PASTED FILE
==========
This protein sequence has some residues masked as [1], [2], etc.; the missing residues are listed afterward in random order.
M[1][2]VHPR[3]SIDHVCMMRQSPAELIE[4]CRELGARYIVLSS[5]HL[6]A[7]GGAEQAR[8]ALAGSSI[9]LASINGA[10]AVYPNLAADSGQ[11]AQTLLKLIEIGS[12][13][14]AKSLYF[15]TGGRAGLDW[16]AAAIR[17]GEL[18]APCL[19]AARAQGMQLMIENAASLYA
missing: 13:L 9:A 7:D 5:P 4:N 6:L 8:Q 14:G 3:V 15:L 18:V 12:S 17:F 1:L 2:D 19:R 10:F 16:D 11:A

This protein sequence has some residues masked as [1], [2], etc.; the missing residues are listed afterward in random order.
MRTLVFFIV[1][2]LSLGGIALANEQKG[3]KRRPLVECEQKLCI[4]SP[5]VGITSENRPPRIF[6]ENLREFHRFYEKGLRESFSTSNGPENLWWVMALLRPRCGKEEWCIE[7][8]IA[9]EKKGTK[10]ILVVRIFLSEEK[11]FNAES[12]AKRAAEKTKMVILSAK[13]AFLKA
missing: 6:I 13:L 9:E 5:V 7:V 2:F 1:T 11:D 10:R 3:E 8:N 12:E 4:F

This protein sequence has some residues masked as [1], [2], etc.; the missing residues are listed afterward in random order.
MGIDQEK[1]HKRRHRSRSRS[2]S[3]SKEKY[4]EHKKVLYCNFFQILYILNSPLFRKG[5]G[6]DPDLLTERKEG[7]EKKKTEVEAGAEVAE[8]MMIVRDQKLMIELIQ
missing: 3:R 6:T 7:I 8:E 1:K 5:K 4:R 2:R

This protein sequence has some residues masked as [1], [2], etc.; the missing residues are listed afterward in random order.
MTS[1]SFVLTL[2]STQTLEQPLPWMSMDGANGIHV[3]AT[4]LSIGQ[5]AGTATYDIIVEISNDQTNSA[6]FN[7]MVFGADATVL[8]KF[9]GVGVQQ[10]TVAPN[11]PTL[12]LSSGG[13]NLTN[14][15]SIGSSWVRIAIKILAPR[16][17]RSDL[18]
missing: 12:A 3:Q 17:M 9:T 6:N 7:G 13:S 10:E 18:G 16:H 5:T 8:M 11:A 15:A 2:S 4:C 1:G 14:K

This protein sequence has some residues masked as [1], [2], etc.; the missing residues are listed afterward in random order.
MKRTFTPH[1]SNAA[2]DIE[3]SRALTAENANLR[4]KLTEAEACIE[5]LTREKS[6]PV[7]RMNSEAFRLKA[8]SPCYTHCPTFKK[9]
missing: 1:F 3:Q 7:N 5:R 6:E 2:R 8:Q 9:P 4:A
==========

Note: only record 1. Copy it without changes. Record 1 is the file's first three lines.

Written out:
This protein sequence has some residues masked as [1], [2], etc.; the missing residues are listed afterward in random order.
M[1][2]VHPR[3]SIDHVCMMRQSPAELIE[4]CRELGARYIVLSS[5]HL[6]A[7]GGAEQAR[8]ALAGSSI[9]LASINGA[10]AVYPNLAADSGQ[11]AQTLLKLIEIGS[12][13][14]AKSLYF[15]TGGRAGLDW[16]AAAIR[17]GEL[18]APCL[19]AARAQGMQLMIENAASLYA
missing: 13:L 9:A 7:D 5:P 4:N 6:L 8:Q 14:G 3:V 15:L 18:V 12:S 17:F 1:L 2:D 19:R 10:F 16:D 11:A